I haven't been to Tokyo Milk Cheese Factory in a while. When we discovered their expensive biscuits - which we enjoyed, but treated like dessert from a rarified part of the world, which, well, arguably, Japan is - they were having severe supply chain problems. They would often run out of their items, and there would be a couple of days in a row or so when the staff would be sitting there, doing nothing but telling people that almost everything is out of stock.
I did want to try their cheesecake. It's a small cheesecake. I think it's ten inches in diameter, but I don't really know. It's a small cheesecake, and it costs almost a thousand bucks. I volunteered to buy it for the family, but that was always out of stock. And so it was forgotten. It's a good place. You'd spend more than you planned for but you wouldn't regret it like you would a particularly impulsive purchase. But you wouldn't go back to it frequently, at least unless you have lots of money to throw around, something that seems to apply to a quarter of my friends and friend-designates.
They do have a new item, though. They have introduced ice cream. Soft-serve ice cream. Two flavors, and only two flavors: milk and cheese, both as subtle as the other products they have offered before. I wouldn't have bought it if not for the fact that they allowed you to add a slice of cheesecake on your cup. It was a hundred bucks, which meant I had, in my hand, a P250 cup of pale, subtly-flavored ice cream.
I spent more than I planned for refreshments between my monthly haircut and the long queue at the Globe store, but I didn't regret it like I would a particularly impulsive purchase (and I have a lot of those). But I wouldn't go back to it, because I do not have lots of money to throw around. Also, I prefer Thai milk tea at Chatime. That was my original plan. And it's chewy, even if it's just half of what the Taiwanese call QQ.
There were four girls milling around just across the claim counter that afternoon. One had a cup of ice cream. Four people sharing one cup? I'd say I understand, considering it costs more than typical, but then again, they weren't even eating the thing. They were just giggling around the cup, holding it aloft like it was some artifact from a rarified part of the world - which, again, you know. It was like witnessing a new stereotype unfold before my eyes: slim physiques, verging on lanky; summer outfits no matter what the weather is; that air that they have the world even if they barely know much about it. It certainly scares me to irrelevance, and I am almost 29.
One of the girls had a DSLR.
Aha, it's all clear to me now, why I am both cowered to irrelevance and indignant, somewhat. Once again, a reminder of where we really are right now: young people holding all of us hostage with their extensively curated lifestyles and their extremely pampered way of living. Or, at least, those of us who remain unsure about where we are, feeling left behind by everybody else, even the newcomers. I was no longer just indignant. I think I was angry.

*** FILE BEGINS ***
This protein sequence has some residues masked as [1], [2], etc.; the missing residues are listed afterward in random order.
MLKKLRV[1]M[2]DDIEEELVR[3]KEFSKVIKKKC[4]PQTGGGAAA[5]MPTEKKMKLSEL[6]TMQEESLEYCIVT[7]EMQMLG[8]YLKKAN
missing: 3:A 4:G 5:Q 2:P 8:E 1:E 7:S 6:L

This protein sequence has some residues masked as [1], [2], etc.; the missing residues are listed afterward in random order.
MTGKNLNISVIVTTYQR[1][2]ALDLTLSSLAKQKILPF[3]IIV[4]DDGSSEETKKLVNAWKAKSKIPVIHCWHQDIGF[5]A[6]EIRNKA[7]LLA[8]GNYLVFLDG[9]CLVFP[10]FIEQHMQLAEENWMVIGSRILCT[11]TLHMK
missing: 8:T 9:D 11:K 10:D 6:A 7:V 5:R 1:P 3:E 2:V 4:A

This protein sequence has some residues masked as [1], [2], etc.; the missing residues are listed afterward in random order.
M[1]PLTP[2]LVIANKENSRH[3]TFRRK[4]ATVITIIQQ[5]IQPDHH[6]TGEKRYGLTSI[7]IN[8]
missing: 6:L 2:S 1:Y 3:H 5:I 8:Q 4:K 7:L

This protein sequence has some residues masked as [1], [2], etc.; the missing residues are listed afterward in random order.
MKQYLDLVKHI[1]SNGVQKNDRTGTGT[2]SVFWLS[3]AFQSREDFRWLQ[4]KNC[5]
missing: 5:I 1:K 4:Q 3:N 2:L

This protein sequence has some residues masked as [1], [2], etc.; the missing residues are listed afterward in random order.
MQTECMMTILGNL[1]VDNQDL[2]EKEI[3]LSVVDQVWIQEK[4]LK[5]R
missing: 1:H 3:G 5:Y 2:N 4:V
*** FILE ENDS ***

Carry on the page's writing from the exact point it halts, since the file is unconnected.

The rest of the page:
A second ice cream cup arrived. At least they weren't splitting one cup among four people. Back to indignant, then.
I realized I really had nothing to do with the mall anymore. I wouldn't call it a sign of maturity as it is a lack of options. Fully Booked sucks now - and of course it had to suck right after I got my discount card. I barely use it, and I'm not sure if a store which abandoned all pretenses at behind a bookstore - which is now all about selling items that prove you have consumed pop culture rather than items that contain the pop culture, and all other culture, whatever that means, you ought to stumble upon - still deserves a spot on my wallet. But I tried entering it anyway, and it's still as disappointing as ever.
I crossed paths with the girls again. They were taking photos at a... textured? Textured wall? It wasn't a flat wall. It wasn't a brick wall, the sort of thing budding social media influencers like, the sort of thing that makes what they call a "blogger photo". I have several of those, actually, in Taiwan, so I can't take the high road on this one. But there's a reason why I'm not showing it to you.
And then it rains. It rains so hard that I don't see those girls again. Nobody likes to take photographs of the rain, after all. Or, at least, nobody has worked out a good filter for it.